Could Smelling Farts be Good for Your Health?

Ok, now it’s time to be totally honest with us…. do you smell your farts? Come on, just every once in a while, do you just take a little whiff? Well, if you don’t you are probably among the minority.

Farts are a way of life and a part of living. Have you ever met those people who tell you that they never, ever, ever fart? Well, this just isn’t true. They are most likely firing them off during the night when no one can hear them. Truth be told, we all fart. In fact, the average person releases 14 liters of farts per day. And, while you may think that men fart more than women, the truth is, women who eat the same foods as men actually pass more gas – they just might not admit it.

Farting is, at times, embarrassing, funny or just plain stinky… but no matter how you slice it, it’s necessary, unless you want to blow up and burst. Well, not really. Some farts are just the release of trapped air that has accumulated during eating and drinking. Other farts may be due to chemical reactions in our gut or by air leaking into our intestines from our blood.

Many people wonder why some farts have a terrible odor. The more sulphur-rich your diet is, the more your gas will stink. Foods like beans, cabbage, eggs and cheese can result in pretty stinky farts. For all you soda drinkers out there, here is one more reason to stop drinking it: it also makes your farts smell.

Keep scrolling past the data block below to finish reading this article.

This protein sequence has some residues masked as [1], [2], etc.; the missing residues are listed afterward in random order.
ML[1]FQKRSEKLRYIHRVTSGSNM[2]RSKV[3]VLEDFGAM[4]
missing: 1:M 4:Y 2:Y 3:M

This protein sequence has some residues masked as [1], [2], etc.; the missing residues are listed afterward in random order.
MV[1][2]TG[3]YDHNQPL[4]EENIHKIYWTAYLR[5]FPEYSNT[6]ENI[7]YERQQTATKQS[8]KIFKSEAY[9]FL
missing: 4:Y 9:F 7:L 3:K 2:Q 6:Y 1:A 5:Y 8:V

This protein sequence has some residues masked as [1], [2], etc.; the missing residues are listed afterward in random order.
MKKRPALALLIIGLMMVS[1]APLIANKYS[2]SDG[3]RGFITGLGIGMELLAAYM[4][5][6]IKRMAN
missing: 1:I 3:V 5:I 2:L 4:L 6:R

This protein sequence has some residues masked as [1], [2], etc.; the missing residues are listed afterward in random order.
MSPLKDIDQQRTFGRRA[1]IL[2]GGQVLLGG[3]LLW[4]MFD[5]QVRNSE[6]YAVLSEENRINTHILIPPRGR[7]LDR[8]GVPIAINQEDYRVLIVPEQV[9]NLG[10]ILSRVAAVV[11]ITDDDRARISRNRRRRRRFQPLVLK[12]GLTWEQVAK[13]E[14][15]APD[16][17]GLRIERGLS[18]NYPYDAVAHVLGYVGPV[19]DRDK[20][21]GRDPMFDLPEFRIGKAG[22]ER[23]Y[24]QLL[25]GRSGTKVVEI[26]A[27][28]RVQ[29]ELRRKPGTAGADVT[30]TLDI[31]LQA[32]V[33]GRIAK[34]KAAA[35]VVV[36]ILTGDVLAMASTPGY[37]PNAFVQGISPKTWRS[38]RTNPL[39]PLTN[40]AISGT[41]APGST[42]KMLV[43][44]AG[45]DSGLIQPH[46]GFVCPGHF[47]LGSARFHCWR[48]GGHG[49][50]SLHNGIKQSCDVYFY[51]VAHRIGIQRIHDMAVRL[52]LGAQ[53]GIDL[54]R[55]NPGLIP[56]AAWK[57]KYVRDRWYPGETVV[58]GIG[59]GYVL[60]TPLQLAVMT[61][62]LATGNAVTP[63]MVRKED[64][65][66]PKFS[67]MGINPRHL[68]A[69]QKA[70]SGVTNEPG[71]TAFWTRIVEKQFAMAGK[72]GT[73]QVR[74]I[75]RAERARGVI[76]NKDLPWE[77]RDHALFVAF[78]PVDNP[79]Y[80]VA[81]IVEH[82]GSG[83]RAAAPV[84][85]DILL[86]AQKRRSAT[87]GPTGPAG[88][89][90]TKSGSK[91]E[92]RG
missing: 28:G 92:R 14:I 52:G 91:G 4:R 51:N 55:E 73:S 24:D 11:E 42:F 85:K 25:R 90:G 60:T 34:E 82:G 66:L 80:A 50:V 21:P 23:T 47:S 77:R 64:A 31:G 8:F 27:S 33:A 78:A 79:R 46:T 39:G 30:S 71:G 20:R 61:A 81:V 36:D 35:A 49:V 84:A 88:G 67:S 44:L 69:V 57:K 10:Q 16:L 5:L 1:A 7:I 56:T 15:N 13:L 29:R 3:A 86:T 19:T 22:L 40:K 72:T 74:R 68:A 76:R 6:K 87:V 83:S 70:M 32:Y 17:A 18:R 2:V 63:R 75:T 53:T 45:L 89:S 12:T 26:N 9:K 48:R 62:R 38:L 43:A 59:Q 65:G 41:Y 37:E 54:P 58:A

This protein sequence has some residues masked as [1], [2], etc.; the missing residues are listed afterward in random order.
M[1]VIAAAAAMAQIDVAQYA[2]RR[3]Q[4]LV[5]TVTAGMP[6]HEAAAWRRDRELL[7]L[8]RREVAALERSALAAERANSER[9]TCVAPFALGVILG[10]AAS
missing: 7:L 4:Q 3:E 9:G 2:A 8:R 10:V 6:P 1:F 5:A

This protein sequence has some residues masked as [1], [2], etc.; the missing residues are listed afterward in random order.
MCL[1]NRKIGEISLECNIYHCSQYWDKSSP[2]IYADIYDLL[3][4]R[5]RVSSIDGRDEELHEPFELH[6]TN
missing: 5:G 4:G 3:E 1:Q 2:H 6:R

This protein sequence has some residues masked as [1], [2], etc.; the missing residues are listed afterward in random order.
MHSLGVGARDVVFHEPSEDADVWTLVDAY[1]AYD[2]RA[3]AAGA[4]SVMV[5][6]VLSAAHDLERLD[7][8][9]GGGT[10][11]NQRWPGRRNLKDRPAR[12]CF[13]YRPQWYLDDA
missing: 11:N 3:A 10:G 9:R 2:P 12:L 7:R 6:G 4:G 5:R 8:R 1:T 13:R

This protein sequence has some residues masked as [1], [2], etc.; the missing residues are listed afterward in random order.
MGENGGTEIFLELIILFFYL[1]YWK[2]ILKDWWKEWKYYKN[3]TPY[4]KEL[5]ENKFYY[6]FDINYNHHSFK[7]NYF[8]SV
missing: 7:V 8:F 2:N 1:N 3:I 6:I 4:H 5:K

Farts have now become the topic of a rather popular study, published this summer in the Journal Medicinal Chemistry Communications. Researchers suggest that exposure to the compound which the body produces as bacteria breaks down food causing gas, hydrogen sulfide, could prevent mitochondrial damage.

Although the gas is noxious in large doses, scientists from the University of Exeter in England discovered that cellular exposure to smaller amounts of hydrogen sulfide, found in flatulence and rotten eggs, may prevent mitochondrial damage. This could have future implications in the prevention of strokes, arthritis and heart disease, among other ailments.

Basically, some rather credible people are saying this research means that smelling farts could prevent disease and even cancer. Imagine that!

fartDr. Mark Wood, a professor at the University, said in a statement: “Although hydrogen sulfide gas is well known as a pungent, foul-smelling gas in rotten eggs and flatulence, it is naturally produced in the body and could in fact be a healthcare hero with significant implications for future therapies for a variety of diseases.”

Another University of Exeter professor, Dr. Matt Whiteman, who worked on the study, said in a statement that researchers are working on replicating the natural gas in a new compound, AP39, to reap its health benefits. The scientists are reportedly delivering “very small amounts” of AP39 directly into mitochondrial cells to repair damage, which “could hold the key to future therapies.”

The question may be: is being exposed to hydrogen sulfide in flatulence really worth the potential health benefits? Who knows, maybe you now have an excuse for smelling farts…

-The Alternative Daily


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